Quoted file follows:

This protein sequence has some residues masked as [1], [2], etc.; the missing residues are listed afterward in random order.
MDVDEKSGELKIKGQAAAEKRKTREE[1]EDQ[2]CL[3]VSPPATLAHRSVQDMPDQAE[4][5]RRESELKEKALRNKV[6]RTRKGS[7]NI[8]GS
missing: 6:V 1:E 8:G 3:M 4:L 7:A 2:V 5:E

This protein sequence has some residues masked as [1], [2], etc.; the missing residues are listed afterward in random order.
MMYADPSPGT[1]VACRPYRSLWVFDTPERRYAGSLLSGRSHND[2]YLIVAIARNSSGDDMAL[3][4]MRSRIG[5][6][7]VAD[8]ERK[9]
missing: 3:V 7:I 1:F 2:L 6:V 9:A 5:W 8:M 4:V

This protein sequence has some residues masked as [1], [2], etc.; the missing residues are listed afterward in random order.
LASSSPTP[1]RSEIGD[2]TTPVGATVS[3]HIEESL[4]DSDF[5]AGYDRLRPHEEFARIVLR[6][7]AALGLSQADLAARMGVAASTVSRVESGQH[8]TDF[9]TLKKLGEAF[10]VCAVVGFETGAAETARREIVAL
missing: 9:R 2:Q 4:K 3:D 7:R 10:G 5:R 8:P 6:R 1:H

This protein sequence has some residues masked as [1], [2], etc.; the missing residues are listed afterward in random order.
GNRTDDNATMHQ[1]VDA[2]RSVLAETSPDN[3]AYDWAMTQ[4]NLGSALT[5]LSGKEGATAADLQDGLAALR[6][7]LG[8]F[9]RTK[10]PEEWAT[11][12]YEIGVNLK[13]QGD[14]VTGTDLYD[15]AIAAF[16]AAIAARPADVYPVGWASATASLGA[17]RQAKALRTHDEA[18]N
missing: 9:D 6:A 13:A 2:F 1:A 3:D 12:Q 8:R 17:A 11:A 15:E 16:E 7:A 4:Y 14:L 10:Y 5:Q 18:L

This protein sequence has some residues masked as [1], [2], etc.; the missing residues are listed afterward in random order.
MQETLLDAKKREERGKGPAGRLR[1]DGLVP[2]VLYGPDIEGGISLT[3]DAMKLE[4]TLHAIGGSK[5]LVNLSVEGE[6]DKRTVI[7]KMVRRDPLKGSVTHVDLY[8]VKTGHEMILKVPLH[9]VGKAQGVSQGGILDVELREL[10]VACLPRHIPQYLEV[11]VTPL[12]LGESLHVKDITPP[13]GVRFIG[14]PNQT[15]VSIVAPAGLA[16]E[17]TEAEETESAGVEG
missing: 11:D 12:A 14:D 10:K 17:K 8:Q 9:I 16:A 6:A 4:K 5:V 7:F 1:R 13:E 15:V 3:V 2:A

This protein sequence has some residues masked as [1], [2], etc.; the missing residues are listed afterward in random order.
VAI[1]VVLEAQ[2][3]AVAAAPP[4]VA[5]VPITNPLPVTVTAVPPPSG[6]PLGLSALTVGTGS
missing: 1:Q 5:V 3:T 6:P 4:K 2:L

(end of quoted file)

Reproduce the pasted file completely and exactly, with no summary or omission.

This protein sequence has some residues masked as [1], [2], etc.; the missing residues are listed afterward in random order.
MDVDEKSGELKIKGQAAAEKRKTREE[1]EDQ[2]CL[3]VSPPATLAHRSVQDMPDQAE[4][5]RRESELKEKALRNKV[6]RTRKGS[7]NI[8]GS
missing: 6:V 1:E 8:G 3:M 4:L 7:A 2:V 5:E

This protein sequence has some residues masked as [1], [2], etc.; the missing residues are listed afterward in random order.
MMYADPSPGT[1]VACRPYRSLWVFDTPERRYAGSLLSGRSHND[2]YLIVAIARNSSGDDMAL[3][4]MRSRIG[5][6][7]VAD[8]ERK[9]
missing: 3:V 7:I 1:F 2:L 6:V 9:A 5:W 8:M 4:V

This protein sequence has some residues masked as [1], [2], etc.; the missing residues are listed afterward in random order.
LASSSPTP[1]RSEIGD[2]TTPVGATVS[3]HIEESL[4]DSDF[5]AGYDRLRPHEEFARIVLR[6][7]AALGLSQADLAARMGVAASTVSRVESGQH[8]TDF[9]TLKKLGEAF[10]VCAVVGFETGAAETARREIVAL
missing: 9:R 2:Q 4:K 3:D 7:R 10:G 5:R 8:P 6:R 1:H

This protein sequence has some residues masked as [1], [2], etc.; the missing residues are listed afterward in random order.
GNRTDDNATMHQ[1]VDA[2]RSVLAETSPDN[3]AYDWAMTQ[4]NLGSALT[5]LSGKEGATAADLQDGLAALR[6][7]LG[8]F[9]RTK[10]PEEWAT[11][12]YEIGVNLK[13]QGD[14]VTGTDLYD[15]AIAAF[16]AAIAARPADVYPVGWASATASLGA[17]RQAKALRTHDEA[18]N
missing: 9:D 6:A 13:A 2:F 1:A 3:D 12:Q 8:R 17:A 11:A 15:E 16:E 7:A 4:Y 14:L 10:Y 5:Q 18:L

This protein sequence has some residues masked as [1], [2], etc.; the missing residues are listed afterward in random order.
MQETLLDAKKREERGKGPAGRLR[1]DGLVP[2]VLYGPDIEGGISLT[3]DAMKLE[4]TLHAIGGSK[5]LVNLSVEGE[6]DKRTVI[7]KMVRRDPLKGSVTHVDLY[8]VKTGHEMILKVPLH[9]VGKAQGVSQGGILDVELREL[10]VACLPRHIPQYLEV[11]VTPL[12]LGESLHVKDITPP[13]GVRFIG[14]PNQT[15]VSIVAPAGLA[16]E[17]TEAEETESAGVEG
missing: 11:D 12:A 14:D 10:K 17:K 8:Q 9:I 16:A 6:A 4:K 5:V 7:F 1:R 13:E 15:V 3:V 2:A

This protein sequence has some residues masked as [1], [2], etc.; the missing residues are listed afterward in random order.
VAI[1]VVLEAQ[2][3]AVAAAPP[4]VA[5]VPITNPLPVTVTAVPPPSG[6]PLGLSALTVGTGS
missing: 1:Q 5:V 3:T 6:P 4:K 2:L